When Edwards' INSPIRIS RESILIA Valve will be market available in US?

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hx77

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This is my first post. I am a male, 53 years old, 135 lb, non drinker/smoker, BP 110/70, no diabetes and my cholesterol level is normal. I was diagnosed of BAV with modest aortic stenosis 3.25 years ago. Because of feeling chest/throat pressured after even minor exercise, I did an angiogram a week ago. I was told I need a bypass immediately as two of my my coronary arteries were blocked (100% and 70% blocked respectively). My doctors also recommended me to replace my AV at the same time.

I have spent a lot of time reading posts on VR.org (thanks everyone for sharing your experience!) and i even ventured to read some medical research papers on factors driving deterioration in TV. I initially favored MV especially after reading On-X here. But later i realized On-X does not totally get rid of ACT and it just represents an incremental improvement over current MV. Knowing that it's easy for me to get cuts in the hands (I cook/DIY at home) and the prospect of having other surgeries to treat other organs is high for me, I started leaning towards TV. However some research showed TV deteriorates faster in "young" patients. For example, one paper found at 10 years post AVR, the need of a re-plantation is 17% in 65 group vs 5% in 75 group (I do not have the reference to that paper now so i might be wrong). I am surprised at this data as very few 75 years old people with heart problems will live past 85.

Anyway using a TV that calcifies less is important to me as I only want to do OHS once. The Edwards' INSPIRIS has demonstrated good anti-calcification features in animal test (http://www.jtcvsonline.org/article/S0022-5223(14)01337-3/pdf). The attached picture, self explaining, is the highlight of the paper. FDA approved INSPIRIS valves in July 2017. But my surgeon told me it's not market available in US yet. The first commercial implantation of INSPIRIS was performed in London in early June 2017, more than 8 months after it was approved in Europe in Sept 2016 (https://cardiovascularnews.com/first-procedures-using-edward-lifesciences-inspiris-resilia-aortic-valve-take-place/) Why it took so long? Anyone knows when it will become market available in US?

If I choose a TV, i likely will do another AVR with TAVR. My aortic size is 23 according to my surgeon and he said i could have at least one satisfactory TAVR down the road. INSPIRIS line of valves are designed with valve-in-valve in mind so that's another reason I favor it.

My surgery is scheduled on Dec 4th. Should I choose a MV or TV? Do I need to postpone my surgery or do CABG now and AVR later? My peak gradient were 42 mmHg in sept 2014, 46.4 in june 2016 and 50 in oct 2017, my aortic valve area is 1.09 cm2 (pretty much stable over last 3.25 years). I appreciate your comments and suggestions.

Thanks,
John
 

hx77

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Sorry VR does not allow me to attach a picture. The Fig 3 in the paper is the one I want to attach.
 

dick0236

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Welcome to this forum hx77. One thing is for sure......advances in the science of heart valve replacement will continue, so any treatments of yesterday and today will be replaced by the advances of tomorrow......and , as the old saying goes, "tomorrow never comes". Make the decision that you, with the help of your docs, makes the most sense in your situation. As many have posted in the past........"there are no bad choices" and no choice of today cannot be undone in the future, if or when, the magic forever fix is found.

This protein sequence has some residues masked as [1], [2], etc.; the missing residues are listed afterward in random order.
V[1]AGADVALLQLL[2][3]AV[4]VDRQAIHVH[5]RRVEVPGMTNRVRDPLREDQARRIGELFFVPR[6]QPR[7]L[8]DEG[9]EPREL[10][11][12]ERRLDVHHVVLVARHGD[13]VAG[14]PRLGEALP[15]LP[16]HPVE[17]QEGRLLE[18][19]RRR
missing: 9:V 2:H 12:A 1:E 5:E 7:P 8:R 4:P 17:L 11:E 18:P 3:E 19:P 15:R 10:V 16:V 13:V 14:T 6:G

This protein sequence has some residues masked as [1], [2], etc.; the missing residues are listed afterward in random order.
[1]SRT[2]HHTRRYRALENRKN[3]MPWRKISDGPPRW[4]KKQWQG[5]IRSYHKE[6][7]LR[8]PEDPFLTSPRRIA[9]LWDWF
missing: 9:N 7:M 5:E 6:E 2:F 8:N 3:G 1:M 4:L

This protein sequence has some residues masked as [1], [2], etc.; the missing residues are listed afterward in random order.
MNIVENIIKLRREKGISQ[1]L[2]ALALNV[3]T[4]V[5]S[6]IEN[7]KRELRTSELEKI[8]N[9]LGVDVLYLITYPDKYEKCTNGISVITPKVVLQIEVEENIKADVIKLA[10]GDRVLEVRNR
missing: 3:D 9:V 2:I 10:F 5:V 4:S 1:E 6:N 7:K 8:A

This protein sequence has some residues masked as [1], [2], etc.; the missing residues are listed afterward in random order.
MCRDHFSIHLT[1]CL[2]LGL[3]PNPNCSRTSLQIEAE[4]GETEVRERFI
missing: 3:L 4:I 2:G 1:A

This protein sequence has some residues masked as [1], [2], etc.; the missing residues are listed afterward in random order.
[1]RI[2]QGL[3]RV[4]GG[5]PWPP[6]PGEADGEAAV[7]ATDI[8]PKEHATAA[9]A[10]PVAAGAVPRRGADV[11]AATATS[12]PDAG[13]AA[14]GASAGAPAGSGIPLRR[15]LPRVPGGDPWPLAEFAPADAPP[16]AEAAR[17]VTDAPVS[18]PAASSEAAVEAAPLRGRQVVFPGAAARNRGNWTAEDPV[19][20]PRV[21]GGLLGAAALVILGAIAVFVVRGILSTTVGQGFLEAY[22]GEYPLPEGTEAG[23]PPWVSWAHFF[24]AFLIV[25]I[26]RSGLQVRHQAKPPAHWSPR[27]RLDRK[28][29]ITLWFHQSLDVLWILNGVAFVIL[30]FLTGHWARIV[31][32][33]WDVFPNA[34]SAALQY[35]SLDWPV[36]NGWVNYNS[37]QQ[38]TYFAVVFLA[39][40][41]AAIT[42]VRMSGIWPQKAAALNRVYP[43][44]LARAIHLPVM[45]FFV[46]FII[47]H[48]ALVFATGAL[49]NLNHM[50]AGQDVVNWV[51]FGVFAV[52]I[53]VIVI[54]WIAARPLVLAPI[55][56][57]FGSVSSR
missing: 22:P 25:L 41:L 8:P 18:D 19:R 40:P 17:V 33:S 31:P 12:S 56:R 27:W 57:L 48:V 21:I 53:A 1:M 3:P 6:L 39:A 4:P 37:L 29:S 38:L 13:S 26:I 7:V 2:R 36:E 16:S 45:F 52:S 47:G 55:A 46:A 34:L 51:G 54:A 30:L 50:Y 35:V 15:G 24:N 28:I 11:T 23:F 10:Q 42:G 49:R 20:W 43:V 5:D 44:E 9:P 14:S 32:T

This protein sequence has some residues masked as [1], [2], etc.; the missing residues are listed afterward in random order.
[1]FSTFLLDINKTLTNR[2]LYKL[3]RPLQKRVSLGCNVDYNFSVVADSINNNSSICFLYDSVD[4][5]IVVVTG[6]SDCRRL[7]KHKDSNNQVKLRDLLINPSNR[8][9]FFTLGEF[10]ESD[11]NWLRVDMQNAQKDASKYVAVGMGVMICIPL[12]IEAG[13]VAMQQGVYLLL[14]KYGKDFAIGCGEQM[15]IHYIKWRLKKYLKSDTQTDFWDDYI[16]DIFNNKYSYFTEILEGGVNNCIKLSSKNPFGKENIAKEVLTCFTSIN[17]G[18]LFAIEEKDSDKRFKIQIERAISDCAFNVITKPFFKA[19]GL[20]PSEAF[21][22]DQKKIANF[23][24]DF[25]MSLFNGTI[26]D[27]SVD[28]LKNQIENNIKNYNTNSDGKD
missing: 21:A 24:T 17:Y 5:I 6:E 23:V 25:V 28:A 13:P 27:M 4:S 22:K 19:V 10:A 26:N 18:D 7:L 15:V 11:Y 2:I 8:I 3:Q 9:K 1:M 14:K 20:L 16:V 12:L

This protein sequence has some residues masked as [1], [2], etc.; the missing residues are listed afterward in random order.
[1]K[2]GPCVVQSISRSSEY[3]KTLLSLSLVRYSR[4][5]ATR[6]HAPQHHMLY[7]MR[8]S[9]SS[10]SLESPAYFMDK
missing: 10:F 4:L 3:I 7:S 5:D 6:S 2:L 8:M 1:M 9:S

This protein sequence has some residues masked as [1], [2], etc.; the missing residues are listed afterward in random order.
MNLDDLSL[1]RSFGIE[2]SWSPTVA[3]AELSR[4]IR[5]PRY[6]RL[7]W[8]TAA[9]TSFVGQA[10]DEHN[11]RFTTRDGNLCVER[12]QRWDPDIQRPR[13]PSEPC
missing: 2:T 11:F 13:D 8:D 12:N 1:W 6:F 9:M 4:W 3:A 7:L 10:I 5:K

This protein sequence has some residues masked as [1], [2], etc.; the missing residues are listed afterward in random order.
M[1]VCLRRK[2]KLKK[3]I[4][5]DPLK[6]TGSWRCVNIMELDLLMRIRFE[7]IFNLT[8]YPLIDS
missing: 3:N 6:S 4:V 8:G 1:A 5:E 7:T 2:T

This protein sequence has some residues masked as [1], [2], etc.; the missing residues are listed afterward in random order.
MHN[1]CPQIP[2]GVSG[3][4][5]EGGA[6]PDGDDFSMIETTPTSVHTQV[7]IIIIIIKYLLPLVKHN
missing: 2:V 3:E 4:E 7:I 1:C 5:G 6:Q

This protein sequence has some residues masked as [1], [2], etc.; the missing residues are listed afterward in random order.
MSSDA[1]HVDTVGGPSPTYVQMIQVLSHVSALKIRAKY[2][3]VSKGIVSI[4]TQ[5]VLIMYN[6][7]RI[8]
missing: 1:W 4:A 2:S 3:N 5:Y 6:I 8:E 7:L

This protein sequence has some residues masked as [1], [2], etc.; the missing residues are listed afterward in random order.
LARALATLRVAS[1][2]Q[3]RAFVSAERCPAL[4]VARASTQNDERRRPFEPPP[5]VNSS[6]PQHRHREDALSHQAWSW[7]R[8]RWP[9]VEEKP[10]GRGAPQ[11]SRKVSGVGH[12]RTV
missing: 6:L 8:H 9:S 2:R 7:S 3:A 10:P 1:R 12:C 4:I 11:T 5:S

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Paleowoman

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hx77;n880417 said:
The first commercial implantation of INSPIRIS was performed in London in early June 2017, more than 8 months after it was approved in Europe in Sept 2016 (https://cardiovascularnews.com/first-procedures-using-edward-lifesciences-inspiris-resilia-aortic-valve-take-place/) Why it took so long? Anyone knows when it will become market available in US?

If I choose a TV, i likely will do another AVR with TAVR. My aortic size is 23 according to my surgeon and he said i could have at least one satisfactory TAVR down the road. INSPIRIS line of valves are designed with valve-in-valve in mind so that's another reason I favor it..
From what I've read, the INSPIRIS valve will be out in the US in 2018. The INSPIRIS valve is tissue and is supossed to last as long as a mechanical valve and, as a result, they're planning to use them in younger people too. With the INSPIRIS you might not even need a redo at your age.

Here's something about the new valve on a UK heart valve website: https://heartvalvevoice.com/news/news/pioneering-heart-valve-implantation-procedures-performed-hea
 

hx77

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Thanks Dick and Anne for your comments. Anne, i am surprised it took so long to launch the product. As my surgeon said the concept is sound but it still needs be proved in clinics.
 

Alchemist

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Hello

I've actually been in touch with Edward's 'Customer Care' UK today. I asked them which hospitals are they supplying with the Inspiris Resilia as I'm keen to arrange a surgical assessment with this valve at the top of my shopping list.

Although we read about it's pioneering use at Kings College London:

https://www.kch.nhs.uk/news/media/press-releases/view/23356

I was informed that only Cardiff Spire Hospital had ordered the Resilia? Further investigation is necessary...Indeed the nice Customer Care assistant did assure me that he would make more enquiries, I've also sent him the link above!